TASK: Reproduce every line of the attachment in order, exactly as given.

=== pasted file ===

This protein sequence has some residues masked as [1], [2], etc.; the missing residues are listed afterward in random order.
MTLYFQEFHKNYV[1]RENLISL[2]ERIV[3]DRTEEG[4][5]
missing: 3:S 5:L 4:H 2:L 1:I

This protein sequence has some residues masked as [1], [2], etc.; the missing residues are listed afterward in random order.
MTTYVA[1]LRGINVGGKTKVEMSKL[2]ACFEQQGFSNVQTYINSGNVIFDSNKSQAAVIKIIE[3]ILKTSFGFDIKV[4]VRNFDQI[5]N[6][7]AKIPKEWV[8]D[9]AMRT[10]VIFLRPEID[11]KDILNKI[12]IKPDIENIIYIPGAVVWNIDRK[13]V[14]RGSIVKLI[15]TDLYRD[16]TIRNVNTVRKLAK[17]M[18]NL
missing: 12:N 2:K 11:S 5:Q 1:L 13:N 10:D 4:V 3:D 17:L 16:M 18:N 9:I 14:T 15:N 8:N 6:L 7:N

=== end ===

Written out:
This protein sequence has some residues masked as [1], [2], etc.; the missing residues are listed afterward in random order.
MTLYFQEFHKNYV[1]RENLISL[2]ERIV[3]DRTEEG[4][5]
missing: 3:S 5:L 4:H 2:L 1:I

This protein sequence has some residues masked as [1], [2], etc.; the missing residues are listed afterward in random order.
MTTYVA[1]LRGINVGGKTKVEMSKL[2]ACFEQQGFSNVQTYINSGNVIFDSNKSQAAVIKIIE[3]ILKTSFGFDIKV[4]VRNFDQI[5]N[6][7]AKIPKEWV[8]D[9]AMRT[10]VIFLRPEID[11]KDILNKI[12]IKPDIENIIYIPGAVVWNIDRK[13]V[14]RGSIVKLI[15]TDLYRD[16]TIRNVNTVRKLAK[17]M[18]NL
missing: 12:N 2:K 11:S 5:Q 1:L 13:N 10:D 4:V 3:D 17:L 16:M 18:N 9:I 14:T 15:N 8:N 6:L 7:N